Sounds like it would make a good plot for a new Grand Theft Auto release....
Younis Tsouli - irhabi007 - was earlier this month jailed for ten years. It's a good sentence for the cyber-jihad twit, someone who became fodder for television news shows like 60 Minutes. Wishing to show how al Qaeda was beating the pants off the good guys on the Internet, Tsouli was the perfect example for them, one of …
All of these so called plots are so incoherent and funny that they have to be coming from a simple script which randomly tacks together American military targets (and topless dancing venues), household chemicals and improbable methods of transport with references to Allah's will, virgins and denunciations of foreign running dogs.
Mind you, our counter-terrorism strategy seems to be developed using the same method.
Stupidity and ignorance decrease effectiveness, it is true. But I still prefer to have mean, ignorant drunks put away where they cannot get at me. Too many have been killed or damaged by such for me to think them harmless. Angry jihadis are no better, even if they don't know the details of either their bomb or their target.
""Petrol tanks" will be blown up with rocket-propelled grenades and the thought of it - "excuse me, tears are pouring from my eyes," writes the plotter"
yep, I have tears from laughing too.
I'm happy these guys are being charged, but they are more hate mongers than fear mongers.
What saddens me is that no doubt various Governments will use the opportunity to restrict even more of our liberties by pointing at this and ordering us to fear it. Now that is something to worry about.
Having read the document referred to (beware It's a word doc) I can't help but think it sounds like a new type of 419. I know it's not, but just add a few extra lines about how you need to cash, oh and some bribes for various reasons, can you send by wire transfer and let us have your bank details and by the way you won the lottery. If you want to see the pigs burn send cash now. (That's an invite to a BBQ, if you happen to be a security bod reading. :)
I don not think they are not going to moan to the Police when they find out they have been done are they?
There is a funny part in the doc, quote: "The first target which would be penetrated by 9 brothers is one we know back to front" I bet you do, been doing a bit of recon on the nude ladies too I bet.
I could have loads of fun taking the piss out of that doc. Pity I can not leave it on my HD for fear of the security services finding it and me being shown to the world as some pork hating jihadi despite all the evidence to the contrary.
.....An then I'm gonna fire my rocket
an theres gonna be like a big bang
and they're gonna be like woah
and i'm gonna be all yeah
and then i'm gonna speed off in my car
but the bridge is going to be going up
so i'm gonna like jump the bridge
and you'll have like stolen a jet
and you'll be like going WHOOOSH straight under me while i'm in the air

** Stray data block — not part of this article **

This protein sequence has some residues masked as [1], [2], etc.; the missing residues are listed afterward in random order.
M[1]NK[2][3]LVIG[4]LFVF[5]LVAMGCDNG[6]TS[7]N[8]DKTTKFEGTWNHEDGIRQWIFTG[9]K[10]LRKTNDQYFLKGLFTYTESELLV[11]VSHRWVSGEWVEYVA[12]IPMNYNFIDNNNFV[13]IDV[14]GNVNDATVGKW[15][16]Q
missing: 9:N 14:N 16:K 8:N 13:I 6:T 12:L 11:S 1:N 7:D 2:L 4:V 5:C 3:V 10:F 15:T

and then i'm gonna land
it'll be ACE!!!
to all the six year olds out there - Allahu Akbar!! and keep dreaming my friends ;0)
This is all part of a well thought out strategy to threaten us on our home soil, forcing us to leave Iraq and hand it over to these perpetrators of hatred allowing the establishment of the AXIZ OF EVIL (using their BFG and magical math and geometry of the east of course ).
well, looks like it's MUCH easier and safer to "fight them over here" than it is to "fight them over there".
over there, they know how to make IEDs, recruit and train martyrs, and carry out coordinated, effective attacks.
over here, they need a flashlight and a map to find their gluteus maximus in broad daylight (and he calls himself a doctor...).
there is, however, some risk of a hernia from laughing too hard.
i'll take that risk.
The current edition of The Economist touches on this in a special piece in this week's edition. Either The Economist is seriously confused or the author of the above is. Having read The Economist for a few decades I know where to put my money - not on sensationalist drivel.
It appears that Irhab007 is a bit more talented than the quoted buffoonery suggests (and it omits mention of the 12 escort vessels that were going down (or up) with the JFK).
Oh come on, "sensationalist drivel"? EL Reg linked to the original text, so you can judge for yourself. Having read the on-line article on the Economist I think you can easily see who is sensationalist. The Economist is preaching how bad this Internet thingy is and how its turning Muslims into terrorist. Well I don't buy it (in more ways than one), the fact is that if someone is looking to become a terrorist they look for these sites. They are not going to turn anyone, in their right mind, who just happens to come across it into one. You have to treat everything you read as an opinion even if it is the Economist. Why are they aiming the article at that angle, Think about that.
IMO the comments (with the exception of yours) have been spot-on in terms of attitude to this story. I don't normally comment on other peoples comments but I couldn't leave yours there without some examination of your poke at the author.
By the way, the 12 escort vessels was mention in both reports.
As for Irhab007 being talented, he is a good comedian.
Personally when it comes to assessing hackers abilities I'll pick a site which specialises in IT security over the economist any day